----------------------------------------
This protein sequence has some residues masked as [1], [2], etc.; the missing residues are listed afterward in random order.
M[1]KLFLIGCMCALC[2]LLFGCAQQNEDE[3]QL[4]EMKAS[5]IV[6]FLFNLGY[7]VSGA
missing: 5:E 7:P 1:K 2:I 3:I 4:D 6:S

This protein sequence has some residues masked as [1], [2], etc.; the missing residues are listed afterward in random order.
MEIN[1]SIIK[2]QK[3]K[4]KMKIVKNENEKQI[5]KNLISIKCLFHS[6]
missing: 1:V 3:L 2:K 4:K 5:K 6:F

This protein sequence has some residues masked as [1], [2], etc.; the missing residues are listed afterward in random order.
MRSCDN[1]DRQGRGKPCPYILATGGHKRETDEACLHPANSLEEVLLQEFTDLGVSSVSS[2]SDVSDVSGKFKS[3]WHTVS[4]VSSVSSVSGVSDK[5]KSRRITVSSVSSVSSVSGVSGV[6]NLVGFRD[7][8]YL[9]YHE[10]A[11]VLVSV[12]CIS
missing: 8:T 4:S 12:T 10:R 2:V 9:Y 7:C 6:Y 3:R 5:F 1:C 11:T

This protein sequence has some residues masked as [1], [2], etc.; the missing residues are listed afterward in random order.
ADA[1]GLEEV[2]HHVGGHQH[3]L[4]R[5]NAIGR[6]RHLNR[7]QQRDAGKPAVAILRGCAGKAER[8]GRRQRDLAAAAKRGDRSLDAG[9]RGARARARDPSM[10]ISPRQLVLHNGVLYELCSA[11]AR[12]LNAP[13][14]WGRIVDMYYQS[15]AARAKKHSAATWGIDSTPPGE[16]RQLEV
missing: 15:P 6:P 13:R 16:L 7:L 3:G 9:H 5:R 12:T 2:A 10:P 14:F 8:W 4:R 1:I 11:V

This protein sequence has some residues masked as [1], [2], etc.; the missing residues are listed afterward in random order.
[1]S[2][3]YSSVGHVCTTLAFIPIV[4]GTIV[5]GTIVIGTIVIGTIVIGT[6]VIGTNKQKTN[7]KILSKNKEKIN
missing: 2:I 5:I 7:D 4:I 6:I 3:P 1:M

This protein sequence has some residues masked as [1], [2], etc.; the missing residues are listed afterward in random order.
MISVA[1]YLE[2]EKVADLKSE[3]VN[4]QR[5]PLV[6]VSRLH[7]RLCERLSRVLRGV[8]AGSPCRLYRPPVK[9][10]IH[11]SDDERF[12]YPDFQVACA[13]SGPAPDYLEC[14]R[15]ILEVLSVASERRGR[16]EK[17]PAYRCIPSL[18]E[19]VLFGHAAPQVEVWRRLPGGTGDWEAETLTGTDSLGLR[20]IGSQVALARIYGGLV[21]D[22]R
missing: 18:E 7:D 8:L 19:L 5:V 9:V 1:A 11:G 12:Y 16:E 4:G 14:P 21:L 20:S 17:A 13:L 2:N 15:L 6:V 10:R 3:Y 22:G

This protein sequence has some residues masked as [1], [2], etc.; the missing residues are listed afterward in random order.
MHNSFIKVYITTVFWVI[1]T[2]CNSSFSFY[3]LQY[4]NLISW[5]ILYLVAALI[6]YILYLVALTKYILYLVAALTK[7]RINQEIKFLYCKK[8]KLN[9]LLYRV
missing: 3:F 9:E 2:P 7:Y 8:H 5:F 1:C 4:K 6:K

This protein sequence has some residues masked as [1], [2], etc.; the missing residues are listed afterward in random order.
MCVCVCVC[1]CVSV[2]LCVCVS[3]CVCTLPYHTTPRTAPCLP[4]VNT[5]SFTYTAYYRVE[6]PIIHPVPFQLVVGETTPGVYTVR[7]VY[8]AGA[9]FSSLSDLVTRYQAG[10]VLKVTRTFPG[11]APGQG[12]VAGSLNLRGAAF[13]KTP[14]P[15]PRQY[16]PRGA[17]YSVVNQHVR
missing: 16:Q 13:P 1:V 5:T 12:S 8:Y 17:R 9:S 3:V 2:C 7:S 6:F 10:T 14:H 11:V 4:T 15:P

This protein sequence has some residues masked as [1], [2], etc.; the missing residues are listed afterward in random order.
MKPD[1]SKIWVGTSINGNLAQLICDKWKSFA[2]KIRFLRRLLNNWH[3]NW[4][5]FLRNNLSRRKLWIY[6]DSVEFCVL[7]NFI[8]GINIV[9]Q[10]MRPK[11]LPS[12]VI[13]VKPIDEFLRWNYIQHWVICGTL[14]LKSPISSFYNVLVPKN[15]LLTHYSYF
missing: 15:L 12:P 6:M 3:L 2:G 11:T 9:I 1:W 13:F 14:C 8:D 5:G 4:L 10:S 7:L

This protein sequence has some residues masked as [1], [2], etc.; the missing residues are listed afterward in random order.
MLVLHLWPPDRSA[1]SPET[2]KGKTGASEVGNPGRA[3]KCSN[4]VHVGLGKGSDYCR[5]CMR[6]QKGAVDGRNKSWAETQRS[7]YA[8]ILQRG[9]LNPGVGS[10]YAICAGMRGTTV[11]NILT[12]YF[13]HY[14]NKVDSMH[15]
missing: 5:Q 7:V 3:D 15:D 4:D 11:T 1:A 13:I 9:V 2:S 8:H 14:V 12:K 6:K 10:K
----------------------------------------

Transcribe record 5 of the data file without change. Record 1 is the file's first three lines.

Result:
This protein sequence has some residues masked as [1], [2], etc.; the missing residues are listed afterward in random order.
[1]S[2][3]YSSVGHVCTTLAFIPIV[4]GTIV[5]GTIVIGTIVIGTIVIGT[6]VIGTNKQKTN[7]KILSKNKEKIN
missing: 2:I 5:I 7:D 4:I 6:I 3:P 1:M